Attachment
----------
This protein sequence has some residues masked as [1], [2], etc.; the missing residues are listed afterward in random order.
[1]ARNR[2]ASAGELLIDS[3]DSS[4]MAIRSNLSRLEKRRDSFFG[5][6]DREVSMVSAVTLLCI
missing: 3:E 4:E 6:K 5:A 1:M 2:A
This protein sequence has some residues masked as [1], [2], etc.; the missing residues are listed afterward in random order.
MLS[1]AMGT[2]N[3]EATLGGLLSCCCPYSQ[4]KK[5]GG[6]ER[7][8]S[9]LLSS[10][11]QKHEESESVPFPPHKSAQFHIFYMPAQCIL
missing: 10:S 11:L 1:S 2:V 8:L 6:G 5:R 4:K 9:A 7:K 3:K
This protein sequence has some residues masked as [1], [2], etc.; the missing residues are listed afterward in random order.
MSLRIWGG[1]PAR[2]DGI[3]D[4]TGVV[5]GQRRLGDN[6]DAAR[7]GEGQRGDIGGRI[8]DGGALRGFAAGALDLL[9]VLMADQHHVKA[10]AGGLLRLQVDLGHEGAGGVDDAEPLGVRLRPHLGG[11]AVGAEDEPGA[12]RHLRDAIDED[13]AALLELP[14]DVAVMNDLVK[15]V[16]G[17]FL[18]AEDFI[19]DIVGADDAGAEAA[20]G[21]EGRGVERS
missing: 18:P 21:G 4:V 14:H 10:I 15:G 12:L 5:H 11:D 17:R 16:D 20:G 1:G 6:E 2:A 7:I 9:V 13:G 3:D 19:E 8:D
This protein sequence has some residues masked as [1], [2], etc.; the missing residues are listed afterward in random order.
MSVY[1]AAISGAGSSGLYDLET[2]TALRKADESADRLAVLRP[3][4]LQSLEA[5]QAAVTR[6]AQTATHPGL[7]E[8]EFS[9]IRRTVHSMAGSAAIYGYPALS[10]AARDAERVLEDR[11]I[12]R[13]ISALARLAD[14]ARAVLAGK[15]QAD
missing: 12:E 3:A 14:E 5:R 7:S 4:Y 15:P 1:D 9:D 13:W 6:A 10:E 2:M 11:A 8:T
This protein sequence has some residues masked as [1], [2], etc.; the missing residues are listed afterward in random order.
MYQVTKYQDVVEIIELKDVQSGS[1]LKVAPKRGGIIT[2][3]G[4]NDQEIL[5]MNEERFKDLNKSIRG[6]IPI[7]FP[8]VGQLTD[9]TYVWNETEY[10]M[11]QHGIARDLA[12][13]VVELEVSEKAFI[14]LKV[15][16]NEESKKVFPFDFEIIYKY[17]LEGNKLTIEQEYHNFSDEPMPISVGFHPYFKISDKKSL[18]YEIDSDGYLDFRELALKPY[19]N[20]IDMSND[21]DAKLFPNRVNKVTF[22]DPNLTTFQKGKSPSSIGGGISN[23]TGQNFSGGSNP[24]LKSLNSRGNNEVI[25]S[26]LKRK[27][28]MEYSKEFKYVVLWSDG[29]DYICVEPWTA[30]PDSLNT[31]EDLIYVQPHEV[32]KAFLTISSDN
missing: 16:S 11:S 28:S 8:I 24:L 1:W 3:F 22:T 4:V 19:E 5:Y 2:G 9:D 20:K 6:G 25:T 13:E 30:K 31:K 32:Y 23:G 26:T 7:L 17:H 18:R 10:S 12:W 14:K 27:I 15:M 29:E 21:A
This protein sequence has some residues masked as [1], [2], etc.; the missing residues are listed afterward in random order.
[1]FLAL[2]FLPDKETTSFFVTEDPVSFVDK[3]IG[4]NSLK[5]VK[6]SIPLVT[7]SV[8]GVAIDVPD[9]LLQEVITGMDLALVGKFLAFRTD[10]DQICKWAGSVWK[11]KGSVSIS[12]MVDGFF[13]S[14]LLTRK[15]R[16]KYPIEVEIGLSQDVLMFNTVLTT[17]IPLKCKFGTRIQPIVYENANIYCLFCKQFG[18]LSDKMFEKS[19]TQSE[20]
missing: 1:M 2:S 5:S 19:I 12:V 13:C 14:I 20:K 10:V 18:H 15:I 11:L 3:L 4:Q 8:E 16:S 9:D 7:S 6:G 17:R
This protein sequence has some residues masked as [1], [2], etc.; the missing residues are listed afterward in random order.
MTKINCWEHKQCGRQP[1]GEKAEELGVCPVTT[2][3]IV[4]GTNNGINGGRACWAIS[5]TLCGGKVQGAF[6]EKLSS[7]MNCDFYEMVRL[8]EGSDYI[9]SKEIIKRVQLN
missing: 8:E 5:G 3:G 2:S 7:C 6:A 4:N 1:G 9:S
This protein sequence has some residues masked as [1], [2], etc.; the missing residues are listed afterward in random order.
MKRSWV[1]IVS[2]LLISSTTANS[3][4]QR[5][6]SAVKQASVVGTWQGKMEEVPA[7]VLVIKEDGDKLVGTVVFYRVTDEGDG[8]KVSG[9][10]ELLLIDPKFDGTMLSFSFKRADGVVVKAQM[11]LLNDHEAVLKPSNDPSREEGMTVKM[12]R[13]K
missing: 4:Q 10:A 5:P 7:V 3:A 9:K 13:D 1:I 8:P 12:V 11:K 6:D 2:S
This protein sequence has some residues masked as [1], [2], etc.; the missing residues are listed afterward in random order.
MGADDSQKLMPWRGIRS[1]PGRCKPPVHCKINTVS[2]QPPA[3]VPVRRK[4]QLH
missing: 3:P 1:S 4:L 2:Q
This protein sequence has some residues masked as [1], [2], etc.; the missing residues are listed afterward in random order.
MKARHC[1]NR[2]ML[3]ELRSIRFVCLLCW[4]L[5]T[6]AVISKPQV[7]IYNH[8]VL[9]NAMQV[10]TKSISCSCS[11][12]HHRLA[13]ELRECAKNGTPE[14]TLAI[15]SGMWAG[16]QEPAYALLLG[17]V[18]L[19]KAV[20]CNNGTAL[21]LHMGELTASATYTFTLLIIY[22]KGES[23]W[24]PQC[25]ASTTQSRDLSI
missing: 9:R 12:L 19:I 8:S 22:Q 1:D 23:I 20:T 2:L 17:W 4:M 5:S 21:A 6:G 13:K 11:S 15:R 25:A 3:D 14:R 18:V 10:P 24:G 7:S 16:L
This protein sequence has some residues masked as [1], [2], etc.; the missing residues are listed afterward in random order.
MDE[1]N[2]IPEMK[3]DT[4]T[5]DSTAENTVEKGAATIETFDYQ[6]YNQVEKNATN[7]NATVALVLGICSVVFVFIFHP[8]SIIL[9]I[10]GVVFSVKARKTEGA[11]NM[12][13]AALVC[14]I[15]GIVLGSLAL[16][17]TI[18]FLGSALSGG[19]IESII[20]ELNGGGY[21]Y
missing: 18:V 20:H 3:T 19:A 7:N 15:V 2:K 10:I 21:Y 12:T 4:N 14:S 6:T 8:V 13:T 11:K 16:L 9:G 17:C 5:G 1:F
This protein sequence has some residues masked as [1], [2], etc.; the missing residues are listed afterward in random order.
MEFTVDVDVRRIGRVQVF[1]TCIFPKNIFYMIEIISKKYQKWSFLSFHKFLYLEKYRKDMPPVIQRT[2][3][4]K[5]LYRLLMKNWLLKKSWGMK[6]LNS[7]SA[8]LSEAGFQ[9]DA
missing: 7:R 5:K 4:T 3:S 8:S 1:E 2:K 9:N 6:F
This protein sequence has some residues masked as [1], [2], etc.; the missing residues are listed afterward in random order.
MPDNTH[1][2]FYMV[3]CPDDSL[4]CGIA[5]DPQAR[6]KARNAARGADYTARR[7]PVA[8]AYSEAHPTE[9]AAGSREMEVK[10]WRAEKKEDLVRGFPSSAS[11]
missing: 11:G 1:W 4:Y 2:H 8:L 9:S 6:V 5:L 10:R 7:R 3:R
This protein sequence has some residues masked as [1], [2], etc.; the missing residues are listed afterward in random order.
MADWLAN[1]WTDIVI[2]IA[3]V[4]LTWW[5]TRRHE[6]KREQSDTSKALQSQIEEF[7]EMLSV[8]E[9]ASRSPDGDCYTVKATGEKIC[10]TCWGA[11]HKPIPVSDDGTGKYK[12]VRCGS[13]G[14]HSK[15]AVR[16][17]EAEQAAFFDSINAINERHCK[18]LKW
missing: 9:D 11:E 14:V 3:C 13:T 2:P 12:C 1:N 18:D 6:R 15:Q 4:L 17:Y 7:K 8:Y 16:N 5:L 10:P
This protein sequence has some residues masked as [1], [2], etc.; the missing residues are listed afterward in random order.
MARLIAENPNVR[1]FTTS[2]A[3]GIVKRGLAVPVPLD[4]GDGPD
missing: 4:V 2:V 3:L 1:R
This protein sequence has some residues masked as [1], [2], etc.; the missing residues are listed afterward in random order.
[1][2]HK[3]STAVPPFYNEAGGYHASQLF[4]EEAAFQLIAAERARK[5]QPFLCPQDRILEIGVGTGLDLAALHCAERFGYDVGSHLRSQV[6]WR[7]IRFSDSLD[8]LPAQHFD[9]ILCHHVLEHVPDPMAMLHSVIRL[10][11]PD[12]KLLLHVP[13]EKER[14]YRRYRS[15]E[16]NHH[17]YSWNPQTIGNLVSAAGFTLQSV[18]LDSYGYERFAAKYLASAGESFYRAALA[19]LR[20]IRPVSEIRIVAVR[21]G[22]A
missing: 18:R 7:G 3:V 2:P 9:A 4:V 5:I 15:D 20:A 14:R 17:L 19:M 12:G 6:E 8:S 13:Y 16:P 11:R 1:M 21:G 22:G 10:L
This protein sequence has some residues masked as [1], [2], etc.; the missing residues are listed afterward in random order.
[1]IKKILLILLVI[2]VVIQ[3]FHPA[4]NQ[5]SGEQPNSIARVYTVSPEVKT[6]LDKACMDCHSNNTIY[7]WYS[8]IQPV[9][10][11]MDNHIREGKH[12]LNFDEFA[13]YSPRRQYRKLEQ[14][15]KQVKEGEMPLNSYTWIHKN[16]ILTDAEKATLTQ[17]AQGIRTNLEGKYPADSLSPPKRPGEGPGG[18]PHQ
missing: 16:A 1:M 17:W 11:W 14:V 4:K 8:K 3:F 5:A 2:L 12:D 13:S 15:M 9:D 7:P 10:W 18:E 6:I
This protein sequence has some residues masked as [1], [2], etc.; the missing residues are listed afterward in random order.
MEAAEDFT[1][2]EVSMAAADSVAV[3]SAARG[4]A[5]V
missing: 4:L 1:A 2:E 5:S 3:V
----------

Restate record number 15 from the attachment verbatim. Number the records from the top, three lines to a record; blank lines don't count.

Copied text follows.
This protein sequence has some residues masked as [1], [2], etc.; the missing residues are listed afterward in random order.
MARLIAENPNVR[1]FTTS[2]A[3]GIVKRGLAVPVPLD[4]GDGPD
missing: 4:V 2:V 3:L 1:R